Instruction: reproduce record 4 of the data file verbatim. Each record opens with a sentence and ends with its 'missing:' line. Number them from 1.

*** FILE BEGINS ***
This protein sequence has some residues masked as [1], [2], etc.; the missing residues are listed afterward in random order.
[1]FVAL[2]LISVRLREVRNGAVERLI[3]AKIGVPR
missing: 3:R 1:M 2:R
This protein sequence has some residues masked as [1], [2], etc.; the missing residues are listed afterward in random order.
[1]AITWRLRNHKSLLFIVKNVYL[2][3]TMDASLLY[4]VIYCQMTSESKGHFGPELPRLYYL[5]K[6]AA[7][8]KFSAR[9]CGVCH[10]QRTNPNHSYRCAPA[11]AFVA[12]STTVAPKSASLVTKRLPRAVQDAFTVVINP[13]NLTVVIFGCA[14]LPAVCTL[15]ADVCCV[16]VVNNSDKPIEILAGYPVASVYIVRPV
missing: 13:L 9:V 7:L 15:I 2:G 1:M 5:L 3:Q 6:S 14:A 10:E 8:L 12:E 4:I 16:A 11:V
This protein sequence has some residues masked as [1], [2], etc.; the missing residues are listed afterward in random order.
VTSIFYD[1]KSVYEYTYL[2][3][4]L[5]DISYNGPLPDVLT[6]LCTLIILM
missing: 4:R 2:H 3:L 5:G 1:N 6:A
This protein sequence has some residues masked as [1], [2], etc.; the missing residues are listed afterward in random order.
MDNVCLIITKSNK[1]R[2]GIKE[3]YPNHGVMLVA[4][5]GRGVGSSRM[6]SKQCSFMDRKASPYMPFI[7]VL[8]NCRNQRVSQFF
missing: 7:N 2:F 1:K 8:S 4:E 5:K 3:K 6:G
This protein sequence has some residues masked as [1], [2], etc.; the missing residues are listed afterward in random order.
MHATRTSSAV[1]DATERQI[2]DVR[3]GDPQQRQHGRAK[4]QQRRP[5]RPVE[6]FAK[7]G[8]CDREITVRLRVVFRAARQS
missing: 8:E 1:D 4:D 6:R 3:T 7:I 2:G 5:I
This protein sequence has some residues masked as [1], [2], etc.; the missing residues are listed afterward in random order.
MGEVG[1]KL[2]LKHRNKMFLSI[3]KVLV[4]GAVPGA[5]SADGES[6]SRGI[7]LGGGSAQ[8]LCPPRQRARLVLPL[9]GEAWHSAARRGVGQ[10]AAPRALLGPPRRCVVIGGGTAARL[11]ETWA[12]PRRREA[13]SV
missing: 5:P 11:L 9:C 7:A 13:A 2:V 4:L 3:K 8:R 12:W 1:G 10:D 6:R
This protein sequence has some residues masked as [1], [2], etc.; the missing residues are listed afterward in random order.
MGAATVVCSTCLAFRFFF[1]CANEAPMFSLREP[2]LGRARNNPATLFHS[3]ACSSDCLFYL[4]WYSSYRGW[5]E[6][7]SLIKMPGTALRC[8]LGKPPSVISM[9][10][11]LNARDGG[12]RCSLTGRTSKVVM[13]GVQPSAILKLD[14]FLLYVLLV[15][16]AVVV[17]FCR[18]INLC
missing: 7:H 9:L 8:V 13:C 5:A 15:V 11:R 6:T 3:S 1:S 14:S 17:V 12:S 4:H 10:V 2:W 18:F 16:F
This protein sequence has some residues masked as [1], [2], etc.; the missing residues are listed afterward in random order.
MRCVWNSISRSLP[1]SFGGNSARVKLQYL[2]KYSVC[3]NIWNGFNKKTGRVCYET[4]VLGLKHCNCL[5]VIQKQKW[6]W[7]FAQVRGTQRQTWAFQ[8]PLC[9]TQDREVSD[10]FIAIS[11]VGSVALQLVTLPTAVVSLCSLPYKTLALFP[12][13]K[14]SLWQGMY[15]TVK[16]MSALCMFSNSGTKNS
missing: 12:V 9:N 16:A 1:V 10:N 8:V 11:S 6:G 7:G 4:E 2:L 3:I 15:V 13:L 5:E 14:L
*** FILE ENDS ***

This protein sequence has some residues masked as [1], [2], etc.; the missing residues are listed afterward in random order.
MDNVCLIITKSNK[1]R[2]GIKE[3]YPNHGVMLVA[4][5]GRGVGSSRM[6]SKQCSFMDRKASPYMPFI[7]VL[8]NCRNQRVSQFF
missing: 7:N 2:F 1:K 8:S 4:E 5:K 3:K 6:G